The top U.S. general overseeing the Middle East suggested Thursday that an Iranian-backed militia was behind an attack the night before in Iraq that killed two U.S. troops, even as he said his command is still working on attribution.
“Yesterday, hostile forces, most likely Shia militia groups, launched more than a dozen rockets at U.S. and coalition forces at Camp Taji in Iraq, killing two U.S. and one British service member, as well as wounding several more,” U.S. Central Command commander Gen. Frank McKenzie told the Senate Armed Services Committee.
A US official told AFP that one US soldier, one US contractor and one British soldier were killed in the attack. Arab reports indicated that about 12 other soldiers were injured in the attack as well. One Polish soldier was also reportedly injured in the attack.
“While we are still investigating the attack, I will note that the Iranian proxy group Kataib Hezbollah is the only group known to have previously conducted an indirect fire attack of this scale against coalition forces in Iraq,” McKenzie added.
The U.S.-led coalition in Iraq announced Wednesday evening that 18 Katyusha rockets hit the base north of Baghdad, killing three and wounding 12. Iraqi force found a rocket-rigged truck a few miles from Camp Taji, the coalition added.
U.S. officials previously blamed Kataib Hezbollah for a rocket attack in December that struck a base near Kirkuk, killing one U.S. contractor and wounding four U.S. troops.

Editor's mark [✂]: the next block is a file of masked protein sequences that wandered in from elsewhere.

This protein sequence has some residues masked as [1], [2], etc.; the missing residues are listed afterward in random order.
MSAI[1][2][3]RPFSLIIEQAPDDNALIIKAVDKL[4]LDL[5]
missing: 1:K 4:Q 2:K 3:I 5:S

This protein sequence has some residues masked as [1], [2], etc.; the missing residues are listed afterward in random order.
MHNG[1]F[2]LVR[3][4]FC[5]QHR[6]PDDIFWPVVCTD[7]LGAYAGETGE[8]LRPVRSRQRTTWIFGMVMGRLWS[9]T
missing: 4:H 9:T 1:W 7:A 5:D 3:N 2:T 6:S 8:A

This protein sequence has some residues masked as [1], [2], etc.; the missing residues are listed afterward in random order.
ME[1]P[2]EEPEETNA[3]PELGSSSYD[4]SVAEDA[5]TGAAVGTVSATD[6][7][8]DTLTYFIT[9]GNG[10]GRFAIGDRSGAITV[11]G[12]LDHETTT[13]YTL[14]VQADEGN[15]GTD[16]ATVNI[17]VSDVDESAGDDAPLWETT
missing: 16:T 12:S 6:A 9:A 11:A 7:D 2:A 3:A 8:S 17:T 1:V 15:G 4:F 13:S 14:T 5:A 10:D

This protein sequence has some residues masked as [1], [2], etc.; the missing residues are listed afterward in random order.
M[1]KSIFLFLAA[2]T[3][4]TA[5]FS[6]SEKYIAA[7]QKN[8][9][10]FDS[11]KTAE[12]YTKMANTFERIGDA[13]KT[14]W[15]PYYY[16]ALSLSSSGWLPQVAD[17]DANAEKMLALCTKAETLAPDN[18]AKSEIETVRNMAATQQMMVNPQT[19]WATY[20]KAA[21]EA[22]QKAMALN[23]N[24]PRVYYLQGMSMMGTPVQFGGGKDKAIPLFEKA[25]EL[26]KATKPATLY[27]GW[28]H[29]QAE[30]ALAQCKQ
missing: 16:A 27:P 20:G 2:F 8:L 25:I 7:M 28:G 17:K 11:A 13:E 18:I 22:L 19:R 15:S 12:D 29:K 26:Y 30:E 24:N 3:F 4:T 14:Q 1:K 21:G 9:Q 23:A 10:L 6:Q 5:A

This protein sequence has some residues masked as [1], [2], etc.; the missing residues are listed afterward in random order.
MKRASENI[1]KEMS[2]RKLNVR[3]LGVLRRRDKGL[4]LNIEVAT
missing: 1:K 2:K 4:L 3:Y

That December attack set off an escalatory cycle that brought the United States and Iran to the brink of war. The confrontation culminated with a U.S. drone strike that killed Iranian Gen. Qassem Soleimani, followed by an Iranian missile attack on bases in Iraq that gave more than 100 U.S. troops brain injuries.
U.S. officials have touted the Soleimani strike as having “reestablished deterrence” against Iran.
But Sen. Jack Reed (R.I.), the top Democrat on the Senate Armed Services Committee, said Wednesday night’s attack appears to undermine that talking point.
“The rocket attack on Camp Taji last night, reportedly carried out by an Iranian-backed militia, would seem to challenge the notion that we have reestablished deterrence with respect to Iran,” he said.
McKenzie argued that deterrence has been restored for attacks directly from Iran, but acknowledged proxy groups continue to pose a threat.
“I believe we have reestablished a rough form of deterrence, what I would call contested deterrence with Iran at the level of state-on-state attacks,” he said. “By that I am referring to things like obviously attributable ballistic missile attacks from Iran launched against U.S. forces. We have seen they have stood their missiles down. I don’t think that’s an imminent threat. What has not been changed is the continuing desire to operate through their proxies indirectly against us.”
Asked by Sen. Josh Hawley (R-Mo.) how to deter that “asymmetric aggression,” McKenzie said the United States needs to hold the “source” in Iran responsible.
“You may ultimately live with a low level of proxy attacks in the region,” he said. “I would tell you certainly, I would believe a red line for the United States is going to be the death of U.S. service members or those of our partners and allies. So that’s a red line.”